Thai Airways is now a member of the superjumbo club, with its first Airbus A380 set to take to the skies – and Australian Business Traveller was on hand to bring you these first photos from inside Thai's big bird.
These are the obligatory glossy PR pictures, of course – we've snapped our own very detailed 'real life' shots of the seats and cabin when we joined a handful of invited media on the A380's delivery flight from Airbus HQ in Toulouse, France to Bangkok.
Thai will be flying the Airbus A380 to Hong Kong, Singapore, Frankfurt, Tokyo, Osaka, Paris, Sydney and possibly London – click here for the dates and details.
Thai Airways A380 Royal First Class
At the front of Thai's A380 upper deck are the 12 mini-suites of Royal First Class.
Thai Airways president Piyasvasti Amranand says this design was chosen over fully-enclosed private suites because "our survey with passengers shows that more than half prefer partially closed suites, not something completely closed".
Each seat is 26.5 inches wide with an 83 inch pitch, and boasts a 23 inch flat screen TV.
We're glad that an airline has exercised restraint in the outfitting of its suites: no brashly gilded opulence here, just the refined luxury of a clean and modern cream-white palette.
The centre suites have a movable divider, so if you're travelling with a (very well-paid) colleague or someone else you fancy talking to during the flight, you can raise and lower it at your convenience.
Naturally there's plenty of stowage space for the many personal inflight items which we all seem to be toting these days.
Our press pack didn't include many pics we hoped for, such as the lounge area at the very front of the upper deck, but you can bet we'll take some photos of this when we fly the A380 back to Bangkok.
Until then, here are some images snapped from Thai's own promotional video of the A380 cabin mock-ups.
The lounge area located in front of first class has convertible multi-purpose seating.
There's a three-seater table that can be slotted into place -- perfect for a meeting or dining together.
Those seats also convert into a pair of two-seater sofas.
If you need something to wet your whistle, there's a fully stocked first class bar en route.
The lavatories are spacious too, with a separate dressing table for changing into your stylish yet comfortable in-flight wear.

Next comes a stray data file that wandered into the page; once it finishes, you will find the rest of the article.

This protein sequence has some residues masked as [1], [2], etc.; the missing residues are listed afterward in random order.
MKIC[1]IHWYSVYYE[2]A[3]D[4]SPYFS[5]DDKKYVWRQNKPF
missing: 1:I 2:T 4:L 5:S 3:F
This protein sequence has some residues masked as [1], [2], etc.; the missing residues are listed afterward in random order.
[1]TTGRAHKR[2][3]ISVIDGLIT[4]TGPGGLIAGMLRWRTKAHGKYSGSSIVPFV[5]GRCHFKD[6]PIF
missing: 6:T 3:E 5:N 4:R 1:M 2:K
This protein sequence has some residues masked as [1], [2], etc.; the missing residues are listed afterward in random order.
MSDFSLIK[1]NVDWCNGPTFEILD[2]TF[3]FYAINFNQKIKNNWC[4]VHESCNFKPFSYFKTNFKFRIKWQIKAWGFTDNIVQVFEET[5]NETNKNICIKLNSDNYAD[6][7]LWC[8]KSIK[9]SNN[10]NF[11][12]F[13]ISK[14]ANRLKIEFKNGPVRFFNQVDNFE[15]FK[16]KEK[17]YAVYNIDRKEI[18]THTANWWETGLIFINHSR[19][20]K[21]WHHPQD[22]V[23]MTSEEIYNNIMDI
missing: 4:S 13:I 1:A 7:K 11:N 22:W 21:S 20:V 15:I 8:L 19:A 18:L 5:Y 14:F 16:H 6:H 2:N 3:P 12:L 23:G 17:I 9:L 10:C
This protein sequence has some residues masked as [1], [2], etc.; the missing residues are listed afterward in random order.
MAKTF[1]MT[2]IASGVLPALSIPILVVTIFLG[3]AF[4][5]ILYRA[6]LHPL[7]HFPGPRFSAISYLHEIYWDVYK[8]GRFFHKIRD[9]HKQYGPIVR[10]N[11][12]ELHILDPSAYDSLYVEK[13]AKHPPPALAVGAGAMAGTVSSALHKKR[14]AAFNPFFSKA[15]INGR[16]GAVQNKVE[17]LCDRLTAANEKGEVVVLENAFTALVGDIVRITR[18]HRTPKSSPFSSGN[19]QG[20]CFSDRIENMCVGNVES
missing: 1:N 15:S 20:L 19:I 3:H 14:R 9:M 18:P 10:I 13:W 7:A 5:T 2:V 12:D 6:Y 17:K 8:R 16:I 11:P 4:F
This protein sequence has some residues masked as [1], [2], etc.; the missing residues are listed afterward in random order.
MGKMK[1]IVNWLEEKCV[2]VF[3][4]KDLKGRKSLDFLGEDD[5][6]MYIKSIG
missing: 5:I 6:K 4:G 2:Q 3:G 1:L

Thai Airways A380 Royal Silk business class
Stretched along most of the upper deck is the Royal Silk business class cabin.
The 60 seats are arranged in a staggered 1-2-1 layout.
This is probably the best business class layout in the skies: everyone has direct access to the aisle, with nobody crawling over you in the middle of the night while you're trying to get some sleep.
And speaking of sleep...
With 20 inches seat width, a 180 degree lie-flat design and wrap-around privacy screen, these seats should be among the best for getting a sound snooze in the sky.
When you're not flat out, there's an ample 74 inch pitch and a generously-proportioned table.
There's also a 15 inch video screen.
Thai has plumped for seats from EADS Sogerma, who also make the seats for Etihad's staggered business class layout.
Each seat has its own side table, with the feet of the passenger behind tucking underneath the side table belonging to the passenger in front.
Even if they're not as swish as the first class lavatories, Thai's business class loos are also a step up from the norm. (We assume they actually come with doors, though.)
Thai Airways A380 economy class
The entire lower deck is given over to 377 economy seats, with 58 more slotted in at the rear of the upper deck behind business class (we expect this will become the economy cabin of choice).
Each economy seat is 18 inches wide, in the usual 3-4-3 configuration with a 32 inch seat pitch.
You also get a 10.6 inch screen plus, we're happy to say, an AC power outlet for every seat.
We'll bring you more photos plus a full report on Thai's A380 first, business and economy class seats next week.
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About David Flynn
David Flynn is the editor of Australian Business Traveller and a bit of a travel tragic with a weakness for good coffee, shopping and lychee martinis.